2019-09-14  4:28                                                 ` Zygo Blaxell
2019-09-15 18:05                                                   ` General Zed
2019-09-16 23:05                                                     ` Zygo Blaxell
2019-09-13  7:51                                         ` General Zed
2019-09-13 11:04                                     ` Austin S. Hemmelgarn
2019-09-13 20:43                                       ` Zygo Blaxell
2019-09-14  0:20                                         ` General Zed
2019-09-14 18:29                                       ` Chris Murphy
2019-09-14 23:39                                         ` Zygo Blaxell
2019-09-13 11:09                                   ` Austin S. Hemmelgarn
2019-09-13 17:20                                     ` General Zed
2019-09-13 18:20                                       ` General Zed
2019-09-12 19:54                           ` Austin S. Hemmelgarn
2019-09-12 22:21                             ` General Zed
2019-09-13 11:53                               ` Austin S. Hemmelgarn
2019-09-13 16:54                                 ` General Zed
2019-09-13 18:29                                   ` Austin S. Hemmelgarn
2019-09-13 19:40                                     ` General Zed
2019-09-14 15:10                                       ` Jukka Larja
2019-09-12 22:47                             ` General Zed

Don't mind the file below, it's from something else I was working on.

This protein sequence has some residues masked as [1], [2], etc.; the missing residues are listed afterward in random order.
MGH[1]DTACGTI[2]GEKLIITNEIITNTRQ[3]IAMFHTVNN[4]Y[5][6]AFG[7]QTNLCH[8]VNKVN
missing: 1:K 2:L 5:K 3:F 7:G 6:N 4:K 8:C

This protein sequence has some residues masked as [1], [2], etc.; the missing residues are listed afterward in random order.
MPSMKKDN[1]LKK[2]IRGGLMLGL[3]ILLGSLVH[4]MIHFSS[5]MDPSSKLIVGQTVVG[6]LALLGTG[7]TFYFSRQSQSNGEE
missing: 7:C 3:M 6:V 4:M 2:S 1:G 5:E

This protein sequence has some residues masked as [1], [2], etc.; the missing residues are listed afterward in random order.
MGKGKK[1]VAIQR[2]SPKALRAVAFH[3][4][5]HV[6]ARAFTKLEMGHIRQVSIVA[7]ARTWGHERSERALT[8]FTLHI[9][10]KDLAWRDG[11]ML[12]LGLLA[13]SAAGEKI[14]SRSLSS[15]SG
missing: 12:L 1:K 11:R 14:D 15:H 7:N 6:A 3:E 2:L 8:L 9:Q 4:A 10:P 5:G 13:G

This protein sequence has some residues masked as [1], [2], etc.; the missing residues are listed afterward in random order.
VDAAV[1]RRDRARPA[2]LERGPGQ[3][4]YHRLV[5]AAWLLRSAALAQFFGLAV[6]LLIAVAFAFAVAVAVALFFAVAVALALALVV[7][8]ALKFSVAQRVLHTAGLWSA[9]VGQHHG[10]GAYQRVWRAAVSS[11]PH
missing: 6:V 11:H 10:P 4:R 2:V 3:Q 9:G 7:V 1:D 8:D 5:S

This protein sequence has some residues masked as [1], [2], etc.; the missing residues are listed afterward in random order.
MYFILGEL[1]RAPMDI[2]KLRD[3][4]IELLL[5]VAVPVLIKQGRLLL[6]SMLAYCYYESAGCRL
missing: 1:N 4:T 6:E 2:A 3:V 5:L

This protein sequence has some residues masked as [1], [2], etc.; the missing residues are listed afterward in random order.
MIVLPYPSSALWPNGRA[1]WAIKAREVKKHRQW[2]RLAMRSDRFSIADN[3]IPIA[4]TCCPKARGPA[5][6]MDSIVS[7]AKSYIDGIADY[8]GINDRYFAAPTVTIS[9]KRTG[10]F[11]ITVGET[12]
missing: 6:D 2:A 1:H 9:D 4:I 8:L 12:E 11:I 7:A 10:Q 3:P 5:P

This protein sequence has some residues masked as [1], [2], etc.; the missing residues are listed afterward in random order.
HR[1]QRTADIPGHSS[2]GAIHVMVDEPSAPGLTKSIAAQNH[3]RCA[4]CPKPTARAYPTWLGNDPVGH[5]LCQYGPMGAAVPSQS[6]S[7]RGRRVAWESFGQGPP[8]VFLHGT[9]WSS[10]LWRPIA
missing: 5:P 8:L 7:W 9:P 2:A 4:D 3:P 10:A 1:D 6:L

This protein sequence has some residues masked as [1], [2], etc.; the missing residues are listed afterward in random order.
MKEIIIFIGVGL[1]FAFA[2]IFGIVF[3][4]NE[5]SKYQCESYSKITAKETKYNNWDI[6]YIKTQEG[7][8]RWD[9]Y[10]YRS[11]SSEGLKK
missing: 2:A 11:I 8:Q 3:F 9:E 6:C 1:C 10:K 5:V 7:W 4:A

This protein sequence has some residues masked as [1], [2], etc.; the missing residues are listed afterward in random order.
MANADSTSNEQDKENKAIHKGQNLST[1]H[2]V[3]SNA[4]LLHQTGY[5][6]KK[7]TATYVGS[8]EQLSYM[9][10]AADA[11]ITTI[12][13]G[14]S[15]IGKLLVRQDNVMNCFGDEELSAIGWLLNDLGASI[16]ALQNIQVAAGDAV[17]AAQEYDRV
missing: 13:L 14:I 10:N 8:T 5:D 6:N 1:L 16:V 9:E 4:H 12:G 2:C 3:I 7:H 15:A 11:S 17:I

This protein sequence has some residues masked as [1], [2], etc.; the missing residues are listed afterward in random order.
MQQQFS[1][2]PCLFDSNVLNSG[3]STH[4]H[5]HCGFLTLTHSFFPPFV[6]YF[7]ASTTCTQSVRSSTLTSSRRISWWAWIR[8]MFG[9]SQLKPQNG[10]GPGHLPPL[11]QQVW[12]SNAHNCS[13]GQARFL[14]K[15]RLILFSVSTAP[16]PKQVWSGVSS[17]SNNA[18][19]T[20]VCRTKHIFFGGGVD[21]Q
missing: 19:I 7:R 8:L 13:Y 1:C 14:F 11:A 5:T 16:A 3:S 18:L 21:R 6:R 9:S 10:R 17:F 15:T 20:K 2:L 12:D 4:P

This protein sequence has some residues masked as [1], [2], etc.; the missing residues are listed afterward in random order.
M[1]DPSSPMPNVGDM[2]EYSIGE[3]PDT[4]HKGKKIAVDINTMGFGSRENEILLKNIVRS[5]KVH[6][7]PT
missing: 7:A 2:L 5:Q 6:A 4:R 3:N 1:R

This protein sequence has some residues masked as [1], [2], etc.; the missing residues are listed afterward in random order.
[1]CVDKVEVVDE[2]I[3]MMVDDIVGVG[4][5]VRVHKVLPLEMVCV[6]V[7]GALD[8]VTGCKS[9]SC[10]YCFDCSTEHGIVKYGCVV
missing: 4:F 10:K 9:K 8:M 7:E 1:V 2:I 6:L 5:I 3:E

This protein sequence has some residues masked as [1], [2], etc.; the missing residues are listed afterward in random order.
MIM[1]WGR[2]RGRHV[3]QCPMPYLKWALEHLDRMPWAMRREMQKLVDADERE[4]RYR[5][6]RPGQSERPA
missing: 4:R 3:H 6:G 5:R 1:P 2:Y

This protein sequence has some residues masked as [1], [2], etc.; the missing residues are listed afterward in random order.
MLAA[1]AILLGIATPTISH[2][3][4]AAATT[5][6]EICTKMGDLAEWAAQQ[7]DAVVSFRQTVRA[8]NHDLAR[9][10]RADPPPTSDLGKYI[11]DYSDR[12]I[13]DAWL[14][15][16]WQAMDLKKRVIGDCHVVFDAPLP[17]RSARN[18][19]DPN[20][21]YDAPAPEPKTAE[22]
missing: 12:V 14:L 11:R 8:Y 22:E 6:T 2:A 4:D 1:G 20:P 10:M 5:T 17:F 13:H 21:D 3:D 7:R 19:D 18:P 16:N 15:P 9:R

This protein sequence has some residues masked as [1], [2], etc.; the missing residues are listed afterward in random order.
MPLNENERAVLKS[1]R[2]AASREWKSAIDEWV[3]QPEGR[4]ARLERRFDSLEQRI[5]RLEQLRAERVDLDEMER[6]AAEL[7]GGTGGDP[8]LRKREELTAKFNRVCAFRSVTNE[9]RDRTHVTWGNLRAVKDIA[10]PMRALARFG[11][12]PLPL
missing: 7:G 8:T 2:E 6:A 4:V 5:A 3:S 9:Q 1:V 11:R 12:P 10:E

2019-09-11 21:37                   ` Zygo Blaxell
2019-09-11 23:21                     ` webmaster
2019-09-12  0:10                       ` Remi Gauvin
2019-09-12  3:05                         ` webmaster
2019-09-12  3:30                           ` Remi Gauvin
2019-09-12  3:33                             ` Remi Gauvin
2019-09-12  5:19                       ` Zygo Blaxell
2019-09-12 21:23                         ` General Zed
2019-09-14  4:12                           ` Zygo Blaxell
2019-09-16 11:42                             ` General Zed
2019-09-17  0:49                               ` Zygo Blaxell
2019-09-17  2:30                                 ` General Zed
2019-09-17  5:30                                   ` Zygo Blaxell
2019-09-17 10:07                                     ` General Zed
2019-09-17 23:40                                       ` Zygo Blaxell
2019-09-18  4:37                                         ` General Zed
2019-09-18 18:00                                           ` Zygo Blaxell
2019-09-10 23:58             ` webmaster
2019-09-09 23:24         ` Qu Wenruo
2019-09-09 23:25         ` webmaster
2019-09-09 16:38       ` webmaster
2019-09-09 23:44         ` Qu Wenruo
2019-09-10  0:00           ` Chris Murphy
2019-09-10  0:51             ` Qu Wenruo
2019-09-10  0:06           ` webmaster
2019-09-10  0:48             ` Qu Wenruo
2019-09-10  1:24               ` webmaster
2019-09-10  1:48                 ` Qu Wenruo
2019-09-10  3:32                   ` webmaster
2019-09-10 14:14                     ` Nikolay Borisov
2019-09-10 22:35                       ` webmaster
2019-09-11  6:40                         ` Nikolay Borisov
2019-09-10 22:48                     ` webmaster
2019-09-10 23:14                   ` webmaster
2019-09-11  0:26               ` webmaster
2019-09-11  0:36                 ` webmaster
2019-09-11  1:00                 ` webmaster
2019-09-10 11:12     ` Austin S. Hemmelgarn
2019-09-09  3:12 webmaster